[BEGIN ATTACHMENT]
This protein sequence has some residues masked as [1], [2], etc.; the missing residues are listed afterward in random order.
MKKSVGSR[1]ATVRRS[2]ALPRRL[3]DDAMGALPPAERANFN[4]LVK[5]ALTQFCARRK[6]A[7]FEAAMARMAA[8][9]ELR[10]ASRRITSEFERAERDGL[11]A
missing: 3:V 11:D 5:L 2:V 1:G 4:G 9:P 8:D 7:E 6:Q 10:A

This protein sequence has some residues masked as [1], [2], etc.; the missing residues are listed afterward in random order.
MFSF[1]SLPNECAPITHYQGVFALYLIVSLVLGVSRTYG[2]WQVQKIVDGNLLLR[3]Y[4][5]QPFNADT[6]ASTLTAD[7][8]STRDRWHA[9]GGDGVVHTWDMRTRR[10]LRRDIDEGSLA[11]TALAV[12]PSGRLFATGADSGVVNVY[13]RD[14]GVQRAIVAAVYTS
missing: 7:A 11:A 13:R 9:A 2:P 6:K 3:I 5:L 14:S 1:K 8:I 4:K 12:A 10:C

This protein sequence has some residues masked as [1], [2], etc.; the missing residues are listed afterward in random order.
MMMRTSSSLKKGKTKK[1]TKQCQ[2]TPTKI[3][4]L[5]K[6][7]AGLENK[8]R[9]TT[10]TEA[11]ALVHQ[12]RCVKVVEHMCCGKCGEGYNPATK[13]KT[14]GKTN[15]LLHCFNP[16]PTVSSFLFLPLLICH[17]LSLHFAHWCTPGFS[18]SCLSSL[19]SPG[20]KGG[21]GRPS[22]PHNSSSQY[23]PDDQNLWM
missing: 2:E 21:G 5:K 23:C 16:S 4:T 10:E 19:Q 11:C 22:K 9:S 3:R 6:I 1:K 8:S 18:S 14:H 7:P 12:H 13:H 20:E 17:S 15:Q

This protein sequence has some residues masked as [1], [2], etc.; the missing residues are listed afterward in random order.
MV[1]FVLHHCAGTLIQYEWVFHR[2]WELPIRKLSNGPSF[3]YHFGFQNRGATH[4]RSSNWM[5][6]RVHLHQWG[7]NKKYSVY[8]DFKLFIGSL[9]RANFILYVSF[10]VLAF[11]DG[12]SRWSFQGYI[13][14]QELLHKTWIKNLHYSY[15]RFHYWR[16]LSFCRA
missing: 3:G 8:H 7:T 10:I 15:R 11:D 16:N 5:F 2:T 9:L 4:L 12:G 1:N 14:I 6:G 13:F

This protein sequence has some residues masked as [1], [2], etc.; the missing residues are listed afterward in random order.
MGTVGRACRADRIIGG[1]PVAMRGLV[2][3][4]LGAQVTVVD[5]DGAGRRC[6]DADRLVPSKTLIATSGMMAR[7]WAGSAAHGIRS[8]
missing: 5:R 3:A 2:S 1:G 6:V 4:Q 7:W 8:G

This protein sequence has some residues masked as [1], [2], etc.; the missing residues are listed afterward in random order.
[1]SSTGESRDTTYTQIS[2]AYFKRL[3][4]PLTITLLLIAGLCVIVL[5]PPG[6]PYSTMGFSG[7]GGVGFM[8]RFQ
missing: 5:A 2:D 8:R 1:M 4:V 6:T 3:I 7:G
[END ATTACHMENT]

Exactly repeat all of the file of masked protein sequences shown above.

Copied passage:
This protein sequence has some residues masked as [1], [2], etc.; the missing residues are listed afterward in random order.
MKKSVGSR[1]ATVRRS[2]ALPRRL[3]DDAMGALPPAERANFN[4]LVK[5]ALTQFCARRK[6]A[7]FEAAMARMAA[8][9]ELR[10]ASRRITSEFERAERDGL[11]A
missing: 3:V 11:D 5:L 2:V 1:G 4:G 9:P 8:D 7:E 6:Q 10:A

This protein sequence has some residues masked as [1], [2], etc.; the missing residues are listed afterward in random order.
MFSF[1]SLPNECAPITHYQGVFALYLIVSLVLGVSRTYG[2]WQVQKIVDGNLLLR[3]Y[4][5]QPFNADT[6]ASTLTAD[7][8]STRDRWHA[9]GGDGVVHTWDMRTRR[10]LRRDIDEGSLA[11]TALAV[12]PSGRLFATGADSGVVNVY[13]RD[14]GVQRAIVAAVYTS
missing: 7:A 11:A 13:R 9:A 2:P 6:K 3:I 5:L 14:S 1:K 8:I 4:K 12:A 10:C

This protein sequence has some residues masked as [1], [2], etc.; the missing residues are listed afterward in random order.
MMMRTSSSLKKGKTKK[1]TKQCQ[2]TPTKI[3][4]L[5]K[6][7]AGLENK[8]R[9]TT[10]TEA[11]ALVHQ[12]RCVKVVEHMCCGKCGEGYNPATK[13]KT[14]GKTN[15]LLHCFNP[16]PTVSSFLFLPLLICH[17]LSLHFAHWCTPGFS[18]SCLSSL[19]SPG[20]KGG[21]GRPS[22]PHNSSSQY[23]PDDQNLWM
missing: 2:E 21:G 5:K 23:C 16:S 4:T 10:E 19:Q 11:C 22:K 9:S 3:R 6:I 1:K 8:S 18:S 14:H 7:P 12:H 13:H 20:E 17:S 15:Q

This protein sequence has some residues masked as [1], [2], etc.; the missing residues are listed afterward in random order.
MV[1]FVLHHCAGTLIQYEWVFHR[2]WELPIRKLSNGPSF[3]YHFGFQNRGATH[4]RSSNWM[5][6]RVHLHQWG[7]NKKYSVY[8]DFKLFIGSL[9]RANFILYVSF[10]VLAF[11]DG[12]SRWSFQGYI[13][14]QELLHKTWIKNLHYSY[15]RFHYWR[16]LSFCRA
missing: 3:G 8:H 7:T 10:I 15:R 11:D 16:N 5:F 2:T 9:L 4:L 12:G 1:N 14:I 6:G 13:F

This protein sequence has some residues masked as [1], [2], etc.; the missing residues are listed afterward in random order.
MGTVGRACRADRIIGG[1]PVAMRGLV[2][3][4]LGAQVTVVD[5]DGAGRRC[6]DADRLVPSKTLIATSGMMAR[7]WAGSAAHGIRS[8]
missing: 5:R 3:A 2:S 1:G 6:V 4:Q 7:W 8:G

This protein sequence has some residues masked as [1], [2], etc.; the missing residues are listed afterward in random order.
[1]SSTGESRDTTYTQIS[2]AYFKRL[3][4]PLTITLLLIAGLCVIVL[5]PPG[6]PYSTMGFSG[7]GGVGFM[8]RFQ
missing: 5:A 2:D 8:R 1:M 4:V 6:T 3:I 7:G